When pin 14 of op amp U1B is driven toward ground, pin 3 of op amp U1C is driven toward ground, and action of op amp U1C drives pin 1 to ground. As pin 1 of op amp U1C is driven toward ground, the voltage across resistor R12 and LED 1 is driven toward the value of input voltage 20 thereby causing sufficient current to flow through LED 1, and when it is a light emitting diode, to emit light. Normally a green LED is chosen for LED 1, and a Fair child type FLV 350 has been found to be suitable. Resistor R12 limits the current flow through LED 1, and a value of 100 ohms has been found suitable. Resistor R10 has been found to be satisfactory with a value of 10,000 ohms. Also as pin 14 of op amp U1B is driven toward ground pin 10 of U1D is driven toward ground, and by action of op amp U1D pin 8 of op amp U1D is driven toward ground thereby applying a small voltage across LED 2. When LED 2 is a light emitting diode it will be extinguished and will not emit light because insufficient current will flow through it.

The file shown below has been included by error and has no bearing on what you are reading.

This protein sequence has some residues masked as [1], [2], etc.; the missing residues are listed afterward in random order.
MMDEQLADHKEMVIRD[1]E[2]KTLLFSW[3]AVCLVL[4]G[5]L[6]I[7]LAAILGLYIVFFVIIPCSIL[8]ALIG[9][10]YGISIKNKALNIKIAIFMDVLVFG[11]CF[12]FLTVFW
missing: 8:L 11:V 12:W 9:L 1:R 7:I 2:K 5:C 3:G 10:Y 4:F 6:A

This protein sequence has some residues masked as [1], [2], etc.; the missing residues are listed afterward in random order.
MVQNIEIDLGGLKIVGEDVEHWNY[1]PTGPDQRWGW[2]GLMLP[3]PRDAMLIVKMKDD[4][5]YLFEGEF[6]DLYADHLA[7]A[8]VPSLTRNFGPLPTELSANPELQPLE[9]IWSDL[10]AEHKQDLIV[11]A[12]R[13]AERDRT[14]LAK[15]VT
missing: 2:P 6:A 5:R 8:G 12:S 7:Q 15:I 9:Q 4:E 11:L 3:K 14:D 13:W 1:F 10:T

In normal operation, with LED 1 a green light emitting diode and LED 2 a red light emitting diode, then the operation of the invention is as follows:
(1) When input voltage 20 rises sufficiently so that the voltage on op amp U1B at pin 13 is above the reference voltage at pin 12, then the voltage at pin 14 will be driven toward ground by op amp U1B, and pin 14 of op amp U1B will drive pin 3 of op amp U1C toward ground, and action of op amp U1C will drive pin 1 toward ground thereby turning on green LED 1, and wlll drive pin 10 of op amp U1D toward ground thereby turning off red LED 2; (2) when input voltage 20 falls sufficiently for the voltage on pin 13 to fall below the reference voltage at pin 12, then the voltage at pin 14 will be driven toward input voltage 20, thereby turning on red LED 2 and turning off green LED 1. The invention thereby provides a visual means of determining the voltage of input voltage 20. In operation on a 12 volt system, the reference voltage at pin 12 and the values of resistors R6 and R7 are chosen so that the green LED 10 is on when the input voltage 20 exceeds 12 volts, and the red LED 2 is on when the input voltage 20 is below 12 volts. The switch point voltage at which the green LED 1 comes on will exceed the switch point voltage at which a falling voltage 20 turns on red LED 2 by approximately 50 millivolts because of the hysteresis built into the feedback circuits of op amp U1B.